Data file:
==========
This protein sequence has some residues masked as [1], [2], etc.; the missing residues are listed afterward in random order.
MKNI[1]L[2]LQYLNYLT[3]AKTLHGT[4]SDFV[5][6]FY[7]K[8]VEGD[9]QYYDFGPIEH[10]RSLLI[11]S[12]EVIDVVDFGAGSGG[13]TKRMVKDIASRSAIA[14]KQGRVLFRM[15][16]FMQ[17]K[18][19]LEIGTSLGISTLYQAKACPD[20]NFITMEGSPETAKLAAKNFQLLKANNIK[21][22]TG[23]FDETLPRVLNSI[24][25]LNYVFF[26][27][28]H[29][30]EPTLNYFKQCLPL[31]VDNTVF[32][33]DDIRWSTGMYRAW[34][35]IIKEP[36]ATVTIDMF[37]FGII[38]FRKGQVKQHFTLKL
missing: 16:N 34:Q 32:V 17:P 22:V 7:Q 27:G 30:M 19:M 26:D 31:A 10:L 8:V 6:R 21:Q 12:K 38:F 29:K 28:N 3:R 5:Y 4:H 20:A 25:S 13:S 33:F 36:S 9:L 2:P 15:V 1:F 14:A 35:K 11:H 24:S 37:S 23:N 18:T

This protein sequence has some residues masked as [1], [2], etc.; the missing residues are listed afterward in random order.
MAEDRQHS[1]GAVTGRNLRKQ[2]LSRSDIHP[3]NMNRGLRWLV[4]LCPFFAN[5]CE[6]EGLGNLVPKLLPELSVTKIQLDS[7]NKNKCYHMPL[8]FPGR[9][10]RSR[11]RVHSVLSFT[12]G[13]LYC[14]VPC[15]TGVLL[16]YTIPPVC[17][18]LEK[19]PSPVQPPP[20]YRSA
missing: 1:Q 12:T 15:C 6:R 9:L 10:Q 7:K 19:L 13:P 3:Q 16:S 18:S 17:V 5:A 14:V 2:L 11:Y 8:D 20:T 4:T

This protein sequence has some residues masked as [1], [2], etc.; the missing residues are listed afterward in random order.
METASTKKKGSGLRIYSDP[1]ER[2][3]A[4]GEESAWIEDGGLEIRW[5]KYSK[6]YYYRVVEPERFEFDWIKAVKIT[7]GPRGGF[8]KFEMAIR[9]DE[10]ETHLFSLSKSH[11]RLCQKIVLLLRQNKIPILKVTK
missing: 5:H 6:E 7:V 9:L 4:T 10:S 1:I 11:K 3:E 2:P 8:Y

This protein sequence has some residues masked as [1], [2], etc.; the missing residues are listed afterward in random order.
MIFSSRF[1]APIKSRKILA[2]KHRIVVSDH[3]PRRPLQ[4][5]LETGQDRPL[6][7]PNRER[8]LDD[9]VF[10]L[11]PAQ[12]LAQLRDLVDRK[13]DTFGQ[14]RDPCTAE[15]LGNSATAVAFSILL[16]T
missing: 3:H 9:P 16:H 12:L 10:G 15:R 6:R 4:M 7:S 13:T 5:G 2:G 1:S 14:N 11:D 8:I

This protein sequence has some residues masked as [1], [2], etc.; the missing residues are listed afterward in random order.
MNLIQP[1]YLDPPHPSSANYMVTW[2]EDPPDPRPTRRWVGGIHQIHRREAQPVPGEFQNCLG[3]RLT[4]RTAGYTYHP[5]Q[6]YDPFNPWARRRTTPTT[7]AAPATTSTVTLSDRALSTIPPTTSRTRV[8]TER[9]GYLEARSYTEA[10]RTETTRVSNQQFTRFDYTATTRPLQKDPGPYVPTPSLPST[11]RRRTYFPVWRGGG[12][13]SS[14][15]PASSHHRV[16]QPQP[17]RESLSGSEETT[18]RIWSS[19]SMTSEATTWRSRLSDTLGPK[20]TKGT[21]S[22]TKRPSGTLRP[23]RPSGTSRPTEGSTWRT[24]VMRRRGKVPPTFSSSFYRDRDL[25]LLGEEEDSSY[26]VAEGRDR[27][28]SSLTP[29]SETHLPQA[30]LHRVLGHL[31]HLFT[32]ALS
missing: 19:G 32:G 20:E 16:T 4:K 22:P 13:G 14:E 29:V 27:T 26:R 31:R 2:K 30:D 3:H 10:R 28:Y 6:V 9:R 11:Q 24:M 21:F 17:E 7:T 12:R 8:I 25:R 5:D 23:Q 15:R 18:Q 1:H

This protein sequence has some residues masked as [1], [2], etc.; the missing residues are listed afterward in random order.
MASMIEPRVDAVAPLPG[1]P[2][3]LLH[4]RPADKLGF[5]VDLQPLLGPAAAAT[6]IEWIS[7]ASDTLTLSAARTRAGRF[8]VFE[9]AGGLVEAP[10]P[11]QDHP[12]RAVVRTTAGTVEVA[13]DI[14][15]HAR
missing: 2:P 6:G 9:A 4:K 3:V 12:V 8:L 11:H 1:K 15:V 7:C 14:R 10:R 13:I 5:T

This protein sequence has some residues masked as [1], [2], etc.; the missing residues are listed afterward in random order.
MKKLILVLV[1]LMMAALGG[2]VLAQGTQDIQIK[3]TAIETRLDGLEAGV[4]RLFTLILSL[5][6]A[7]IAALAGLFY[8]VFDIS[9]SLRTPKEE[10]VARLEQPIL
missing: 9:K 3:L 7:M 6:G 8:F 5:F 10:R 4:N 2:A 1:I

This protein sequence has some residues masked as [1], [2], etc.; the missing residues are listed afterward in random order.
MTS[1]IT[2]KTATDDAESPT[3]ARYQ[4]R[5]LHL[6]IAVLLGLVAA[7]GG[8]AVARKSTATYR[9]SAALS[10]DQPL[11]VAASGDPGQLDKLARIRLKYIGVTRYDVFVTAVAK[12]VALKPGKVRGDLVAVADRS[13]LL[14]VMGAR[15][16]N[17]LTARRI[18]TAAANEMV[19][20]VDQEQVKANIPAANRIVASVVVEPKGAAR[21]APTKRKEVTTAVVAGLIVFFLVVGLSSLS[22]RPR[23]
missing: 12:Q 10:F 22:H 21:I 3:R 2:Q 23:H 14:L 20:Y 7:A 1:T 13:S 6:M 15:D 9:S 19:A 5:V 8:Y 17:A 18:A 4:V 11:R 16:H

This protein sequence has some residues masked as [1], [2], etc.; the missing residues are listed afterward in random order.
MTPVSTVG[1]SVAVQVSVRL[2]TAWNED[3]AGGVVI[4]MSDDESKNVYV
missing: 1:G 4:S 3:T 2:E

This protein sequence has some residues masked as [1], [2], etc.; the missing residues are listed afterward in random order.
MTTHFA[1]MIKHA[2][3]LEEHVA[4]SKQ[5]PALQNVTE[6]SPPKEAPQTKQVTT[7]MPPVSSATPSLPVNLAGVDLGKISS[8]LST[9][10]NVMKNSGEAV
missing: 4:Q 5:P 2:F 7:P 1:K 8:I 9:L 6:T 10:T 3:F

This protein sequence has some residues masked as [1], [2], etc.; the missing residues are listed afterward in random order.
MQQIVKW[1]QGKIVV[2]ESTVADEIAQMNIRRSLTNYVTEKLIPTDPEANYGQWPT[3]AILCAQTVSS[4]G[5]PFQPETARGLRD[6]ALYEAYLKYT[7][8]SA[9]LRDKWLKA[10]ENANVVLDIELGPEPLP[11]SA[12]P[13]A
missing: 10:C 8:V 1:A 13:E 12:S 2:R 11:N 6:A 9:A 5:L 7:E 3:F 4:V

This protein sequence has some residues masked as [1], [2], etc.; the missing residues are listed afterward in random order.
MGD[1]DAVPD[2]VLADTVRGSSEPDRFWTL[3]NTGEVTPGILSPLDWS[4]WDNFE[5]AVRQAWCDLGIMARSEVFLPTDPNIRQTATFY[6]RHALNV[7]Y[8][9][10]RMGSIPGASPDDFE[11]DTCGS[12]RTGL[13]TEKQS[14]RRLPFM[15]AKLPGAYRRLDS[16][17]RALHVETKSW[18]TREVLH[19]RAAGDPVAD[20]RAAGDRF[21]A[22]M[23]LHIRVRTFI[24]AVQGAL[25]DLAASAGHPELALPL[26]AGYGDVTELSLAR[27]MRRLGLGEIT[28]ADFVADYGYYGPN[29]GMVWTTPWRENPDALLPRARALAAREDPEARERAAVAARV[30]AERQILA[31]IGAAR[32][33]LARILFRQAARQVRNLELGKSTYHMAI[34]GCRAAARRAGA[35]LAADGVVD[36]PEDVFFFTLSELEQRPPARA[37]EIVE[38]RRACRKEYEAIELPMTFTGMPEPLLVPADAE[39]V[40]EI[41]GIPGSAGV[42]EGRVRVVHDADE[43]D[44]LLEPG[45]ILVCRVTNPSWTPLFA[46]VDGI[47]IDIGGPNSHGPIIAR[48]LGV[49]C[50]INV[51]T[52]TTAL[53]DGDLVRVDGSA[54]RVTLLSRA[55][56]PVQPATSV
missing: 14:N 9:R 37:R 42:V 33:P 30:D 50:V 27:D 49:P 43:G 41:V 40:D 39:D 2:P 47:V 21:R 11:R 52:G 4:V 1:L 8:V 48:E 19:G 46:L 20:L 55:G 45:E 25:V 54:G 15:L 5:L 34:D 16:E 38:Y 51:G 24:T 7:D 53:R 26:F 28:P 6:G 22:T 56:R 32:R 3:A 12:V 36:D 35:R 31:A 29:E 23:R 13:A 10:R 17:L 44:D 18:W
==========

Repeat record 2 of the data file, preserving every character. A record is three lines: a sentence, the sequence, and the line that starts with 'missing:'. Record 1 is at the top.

This protein sequence has some residues masked as [1], [2], etc.; the missing residues are listed afterward in random order.
MAEDRQHS[1]GAVTGRNLRKQ[2]LSRSDIHP[3]NMNRGLRWLV[4]LCPFFAN[5]CE[6]EGLGNLVPKLLPELSVTKIQLDS[7]NKNKCYHMPL[8]FPGR[9][10]RSR[11]RVHSVLSFT[12]G[13]LYC[14]VPC[15]TGVLL[16]YTIPPVC[17][18]LEK[19]PSPVQPPP[20]YRSA
missing: 1:Q 12:T 15:C 6:R 9:L 10:Q 7:K 19:L 13:P 3:Q 16:S 18:S 17:V 5:A 14:V 2:L 11:Y 8:D 20:T 4:T